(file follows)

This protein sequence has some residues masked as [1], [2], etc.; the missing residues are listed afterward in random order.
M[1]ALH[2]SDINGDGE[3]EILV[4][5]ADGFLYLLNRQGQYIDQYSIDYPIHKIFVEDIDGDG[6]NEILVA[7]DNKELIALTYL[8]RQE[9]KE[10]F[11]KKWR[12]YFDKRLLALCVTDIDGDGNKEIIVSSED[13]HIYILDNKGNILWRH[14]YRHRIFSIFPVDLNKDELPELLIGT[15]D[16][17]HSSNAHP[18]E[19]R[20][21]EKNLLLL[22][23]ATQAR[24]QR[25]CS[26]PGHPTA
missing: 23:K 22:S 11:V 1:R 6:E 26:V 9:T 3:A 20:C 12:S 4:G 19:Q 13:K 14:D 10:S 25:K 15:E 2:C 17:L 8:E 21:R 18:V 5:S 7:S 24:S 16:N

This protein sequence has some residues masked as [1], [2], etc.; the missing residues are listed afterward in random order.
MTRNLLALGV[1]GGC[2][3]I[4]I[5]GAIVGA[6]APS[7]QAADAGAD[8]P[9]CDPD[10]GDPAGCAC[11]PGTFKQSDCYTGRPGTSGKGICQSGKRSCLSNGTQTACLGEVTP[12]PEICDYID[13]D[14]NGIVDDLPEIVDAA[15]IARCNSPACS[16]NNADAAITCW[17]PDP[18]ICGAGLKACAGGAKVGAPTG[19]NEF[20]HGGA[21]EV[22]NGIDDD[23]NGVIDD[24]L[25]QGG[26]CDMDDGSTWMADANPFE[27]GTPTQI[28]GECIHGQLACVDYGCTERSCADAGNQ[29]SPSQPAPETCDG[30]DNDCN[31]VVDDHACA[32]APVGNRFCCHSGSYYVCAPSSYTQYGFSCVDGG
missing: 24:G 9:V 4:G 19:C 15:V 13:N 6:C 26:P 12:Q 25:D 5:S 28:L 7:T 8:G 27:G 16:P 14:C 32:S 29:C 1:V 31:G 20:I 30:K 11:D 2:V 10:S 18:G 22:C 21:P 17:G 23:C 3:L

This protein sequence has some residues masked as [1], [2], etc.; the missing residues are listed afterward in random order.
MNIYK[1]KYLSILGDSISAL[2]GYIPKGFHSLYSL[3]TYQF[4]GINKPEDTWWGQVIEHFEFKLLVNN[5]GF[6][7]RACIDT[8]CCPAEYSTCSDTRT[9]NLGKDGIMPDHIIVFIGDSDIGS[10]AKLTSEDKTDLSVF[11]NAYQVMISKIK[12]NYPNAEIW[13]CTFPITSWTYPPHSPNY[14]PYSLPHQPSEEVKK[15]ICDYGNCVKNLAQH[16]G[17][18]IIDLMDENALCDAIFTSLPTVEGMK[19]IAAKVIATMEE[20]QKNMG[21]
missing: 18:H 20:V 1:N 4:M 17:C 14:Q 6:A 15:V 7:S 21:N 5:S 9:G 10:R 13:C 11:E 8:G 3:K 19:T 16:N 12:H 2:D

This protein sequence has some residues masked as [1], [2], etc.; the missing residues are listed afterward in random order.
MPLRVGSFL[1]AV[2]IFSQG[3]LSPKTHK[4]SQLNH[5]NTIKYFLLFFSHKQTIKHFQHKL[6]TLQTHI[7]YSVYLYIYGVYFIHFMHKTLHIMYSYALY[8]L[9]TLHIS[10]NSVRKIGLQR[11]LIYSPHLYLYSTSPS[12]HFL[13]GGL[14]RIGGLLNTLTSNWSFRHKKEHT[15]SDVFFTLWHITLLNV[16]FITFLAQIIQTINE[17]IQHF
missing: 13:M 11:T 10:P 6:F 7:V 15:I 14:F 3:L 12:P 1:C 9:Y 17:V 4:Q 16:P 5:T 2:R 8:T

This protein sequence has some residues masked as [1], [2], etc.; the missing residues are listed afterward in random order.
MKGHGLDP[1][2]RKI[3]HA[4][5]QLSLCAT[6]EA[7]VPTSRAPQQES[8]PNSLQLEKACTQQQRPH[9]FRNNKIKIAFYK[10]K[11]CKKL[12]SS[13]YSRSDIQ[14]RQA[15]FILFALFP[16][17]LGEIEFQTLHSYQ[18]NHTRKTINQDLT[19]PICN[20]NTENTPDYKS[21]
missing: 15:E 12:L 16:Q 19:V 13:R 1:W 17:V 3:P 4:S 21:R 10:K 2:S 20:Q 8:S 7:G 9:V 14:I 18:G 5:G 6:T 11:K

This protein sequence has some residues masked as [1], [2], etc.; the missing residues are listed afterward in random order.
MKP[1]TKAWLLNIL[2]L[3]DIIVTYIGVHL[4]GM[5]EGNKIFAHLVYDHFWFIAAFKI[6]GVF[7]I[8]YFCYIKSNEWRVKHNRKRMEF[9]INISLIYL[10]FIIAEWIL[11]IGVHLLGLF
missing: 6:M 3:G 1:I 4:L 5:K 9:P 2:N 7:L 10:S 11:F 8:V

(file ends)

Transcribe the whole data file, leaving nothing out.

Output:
This protein sequence has some residues masked as [1], [2], etc.; the missing residues are listed afterward in random order.
M[1]ALH[2]SDINGDGE[3]EILV[4][5]ADGFLYLLNRQGQYIDQYSIDYPIHKIFVEDIDGDG[6]NEILVA[7]DNKELIALTYL[8]RQE[9]KE[10]F[11]KKWR[12]YFDKRLLALCVTDIDGDGNKEIIVSSED[13]HIYILDNKGNILWRH[14]YRHRIFSIFPVDLNKDELPELLIGT[15]D[16][17]HSSNAHP[18]E[19]R[20][21]EKNLLLL[22][23]ATQAR[24]QR[25]CS[26]PGHPTA
missing: 23:K 22:S 11:V 1:R 6:E 26:V 9:T 3:A 20:C 12:S 4:G 19:Q 13:K 14:D 10:S 25:K 15:E 2:C 17:L 8:E 21:R 18:V 5:S 7:S 24:S 16:N

This protein sequence has some residues masked as [1], [2], etc.; the missing residues are listed afterward in random order.
MTRNLLALGV[1]GGC[2][3]I[4]I[5]GAIVGA[6]APS[7]QAADAGAD[8]P[9]CDPD[10]GDPAGCAC[11]PGTFKQSDCYTGRPGTSGKGICQSGKRSCLSNGTQTACLGEVTP[12]PEICDYID[13]D[14]NGIVDDLPEIVDAA[15]IARCNSPACS[16]NNADAAITCW[17]PDP[18]ICGAGLKACAGGAKVGAPTG[19]NEF[20]HGGA[21]EV[22]NGIDDD[23]NGVIDD[24]L[25]QGG[26]CDMDDGSTWMADANPFE[27]GTPTQI[28]GECIHGQLACVDYGCTERSCADAGNQ[29]SPSQPAPETCDG[30]DNDCN[31]VVDDHACA[32]APVGNRFCCHSGSYYVCAPSSYTQYGFSCVDGG
missing: 24:G 9:V 4:G 19:C 15:V 13:N 6:C 26:P 12:Q 25:D 5:S 28:L 7:T 8:G 27:G 16:P 14:C 32:S 29:C 1:V 31:G 20:I 30:K 11:D 2:V 10:S 18:G 22:C 21:P 17:G 23:C 3:L

This protein sequence has some residues masked as [1], [2], etc.; the missing residues are listed afterward in random order.
MNIYK[1]KYLSILGDSISAL[2]GYIPKGFHSLYSL[3]TYQF[4]GINKPEDTWWGQVIEHFEFKLLVNN[5]GF[6][7]RACIDT[8]CCPAEYSTCSDTRT[9]NLGKDGIMPDHIIVFIGDSDIGS[10]AKLTSEDKTDLSVF[11]NAYQVMISKIK[12]NYPNAEIW[13]CTFPITSWTYPPHSPNY[14]PYSLPHQPSEEVKK[15]ICDYGNCVKNLAQH[16]G[17][18]IIDLMDENALCDAIFTSLPTVEGMK[19]IAAKVIATMEE[20]QKNMG[21]
missing: 18:H 20:V 1:N 4:M 17:C 14:Q 6:A 15:V 7:S 21:N 5:S 9:G 10:R 13:C 11:E 8:G 3:K 19:T 16:N 12:H 2:D

This protein sequence has some residues masked as [1], [2], etc.; the missing residues are listed afterward in random order.
MPLRVGSFL[1]AV[2]IFSQG[3]LSPKTHK[4]SQLNH[5]NTIKYFLLFFSHKQTIKHFQHKL[6]TLQTHI[7]YSVYLYIYGVYFIHFMHKTLHIMYSYALY[8]L[9]TLHIS[10]NSVRKIGLQR[11]LIYSPHLYLYSTSPS[12]HFL[13]GGL[14]RIGGLLNTLTSNWSFRHKKEHT[15]SDVFFTLWHITLLNV[16]FITFLAQIIQTINE[17]IQHF
missing: 13:M 11:T 10:P 6:F 7:V 15:I 14:F 3:L 12:P 1:C 9:Y 17:V 4:Q 16:P 5:T 2:R 8:T

This protein sequence has some residues masked as [1], [2], etc.; the missing residues are listed afterward in random order.
MKGHGLDP[1][2]RKI[3]HA[4][5]QLSLCAT[6]EA[7]VPTSRAPQQES[8]PNSLQLEKACTQQQRPH[9]FRNNKIKIAFYK[10]K[11]CKKL[12]SS[13]YSRSDIQ[14]RQA[15]FILFALFP[16][17]LGEIEFQTLHSYQ[18]NHTRKTINQDLT[19]PICN[20]NTENTPDYKS[21]
missing: 15:E 12:L 16:Q 19:V 13:R 1:W 17:V 3:P 4:S 21:R 10:K 2:S 20:Q 8:S 7:G 9:V 14:I 18:G 5:G 6:T 11:K

This protein sequence has some residues masked as [1], [2], etc.; the missing residues are listed afterward in random order.
MKP[1]TKAWLLNIL[2]L[3]DIIVTYIGVHL[4]GM[5]EGNKIFAHLVYDHFWFIAAFKI[6]GVF[7]I[8]YFCYIKSNEWRVKHNRKRMEF[9]INISLIYL[10]FIIAEWIL[11]IGVHLLGLF
missing: 6:M 3:G 1:I 4:L 5:K 9:P 2:N 7:L 10:S 11:F 8:V